This Is How Marine Corps F-4 Phantom Pilots Trained to Fly and Fight in Vietnam

Official US Marine Corps Photograph

When the US Naval Photographic Center and the United States Marine Corps (USMC) produced the training film “The Golden Challenge” in 1966, Marine Air was already heavily involved in the war in Vietnam. Aviators exiting the training pipelines could expect to deploy to Southeast Asia sometime during their first few years in most operational Marine Corps fighter or attack squadrons. This film, uploaded to YouTube by PeriscopeFilm, follows Second Lieutenant Larry Thornton through the process of becoming a Marine Aviator.

Official US Navy photograph

Larry begins his aviation training flying VT-1 Eagles Beechcraft T-34 primary trainers  and VT-4 Warbucks Rockwell T-2A Buckeye jets. Thronton then progresses through his training to carrier qualification performed on the carrier USS Lexington (CVS-16). Also seen in the film are Bell HTL and Sikorsky SH-34 Seabat helicopters from HT-8 Eightballers. Grumman F9F-8 Cougar and F11F Tiger jets from Naval Air Station (NAS) Beeville-based VT-25 Cougars represent the next stops in Thornton’s training pipeline.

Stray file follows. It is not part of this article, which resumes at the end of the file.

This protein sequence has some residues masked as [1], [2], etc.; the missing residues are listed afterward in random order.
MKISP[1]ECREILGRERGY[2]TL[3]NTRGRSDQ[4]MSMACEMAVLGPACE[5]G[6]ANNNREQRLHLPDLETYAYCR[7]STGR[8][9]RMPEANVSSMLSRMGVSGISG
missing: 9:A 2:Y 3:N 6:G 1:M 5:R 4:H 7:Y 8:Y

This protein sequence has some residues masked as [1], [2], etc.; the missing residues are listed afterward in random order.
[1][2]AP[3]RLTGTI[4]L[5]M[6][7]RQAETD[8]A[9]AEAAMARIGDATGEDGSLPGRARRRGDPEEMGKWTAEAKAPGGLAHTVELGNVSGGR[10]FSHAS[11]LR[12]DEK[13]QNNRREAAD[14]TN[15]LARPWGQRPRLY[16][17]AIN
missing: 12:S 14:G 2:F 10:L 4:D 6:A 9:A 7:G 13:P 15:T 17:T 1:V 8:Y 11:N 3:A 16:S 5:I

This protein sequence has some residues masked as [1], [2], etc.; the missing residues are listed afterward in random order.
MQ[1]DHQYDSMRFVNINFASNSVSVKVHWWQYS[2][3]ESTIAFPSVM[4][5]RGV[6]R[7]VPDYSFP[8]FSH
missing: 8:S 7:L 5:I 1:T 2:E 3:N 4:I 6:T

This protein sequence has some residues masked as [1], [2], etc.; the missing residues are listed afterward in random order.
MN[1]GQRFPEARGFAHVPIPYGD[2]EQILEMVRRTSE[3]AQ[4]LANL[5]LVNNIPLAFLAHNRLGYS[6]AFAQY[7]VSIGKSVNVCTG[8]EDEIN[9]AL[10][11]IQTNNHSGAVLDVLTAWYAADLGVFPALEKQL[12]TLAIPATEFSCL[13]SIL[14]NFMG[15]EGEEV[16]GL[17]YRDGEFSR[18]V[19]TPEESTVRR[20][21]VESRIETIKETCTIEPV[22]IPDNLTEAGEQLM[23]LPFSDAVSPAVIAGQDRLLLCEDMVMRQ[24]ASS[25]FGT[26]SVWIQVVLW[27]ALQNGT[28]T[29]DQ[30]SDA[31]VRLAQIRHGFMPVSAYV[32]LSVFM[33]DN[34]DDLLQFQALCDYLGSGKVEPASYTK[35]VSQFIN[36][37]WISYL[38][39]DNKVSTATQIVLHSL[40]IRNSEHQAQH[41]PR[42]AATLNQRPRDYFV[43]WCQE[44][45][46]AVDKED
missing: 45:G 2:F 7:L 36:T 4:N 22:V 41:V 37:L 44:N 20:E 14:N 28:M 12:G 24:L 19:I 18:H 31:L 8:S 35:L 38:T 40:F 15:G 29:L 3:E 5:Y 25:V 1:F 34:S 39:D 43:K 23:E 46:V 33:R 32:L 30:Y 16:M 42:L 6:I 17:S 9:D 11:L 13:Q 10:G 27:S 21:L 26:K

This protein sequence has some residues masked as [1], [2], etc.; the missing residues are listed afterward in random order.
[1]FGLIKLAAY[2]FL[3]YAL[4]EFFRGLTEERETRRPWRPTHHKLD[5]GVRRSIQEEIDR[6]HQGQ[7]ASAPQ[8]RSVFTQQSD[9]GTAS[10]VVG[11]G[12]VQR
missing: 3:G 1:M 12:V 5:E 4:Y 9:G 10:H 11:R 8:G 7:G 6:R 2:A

Official US Marine Corp photograph

After Thornton earns his coveted Wings of Gold he is assigned to VMF(AW)-513 Nightmares flying simulated close air support (CAS) missions from the deck of the carrier USS Franklin D Roosevelt (CVA-42) during one of the many full-scale amphibious assault training exercises that took place back then. Lots of things going boom and Marines running on smoky beaches realistically convey the organized chaos of an amphibious assault.

Official US Navy photograph

VMFA-115 Able Eagles make appearances flying their McDonnell Douglas F-4B Phantom IIs as do some Marine Corps VMF-232 Red Devils Vought F-8 Crusader jet fighters, Lockheed KC-130 Hercules tankers, and Sikorsky CH-34 Choctaw assault helicopters. A little bit of North American F-100 Super Sabre footage sneaks its way in as well. Some Marine Air Douglas A-4 Skyhawks appear toward the conclusion of the film.

Official US Navy photograph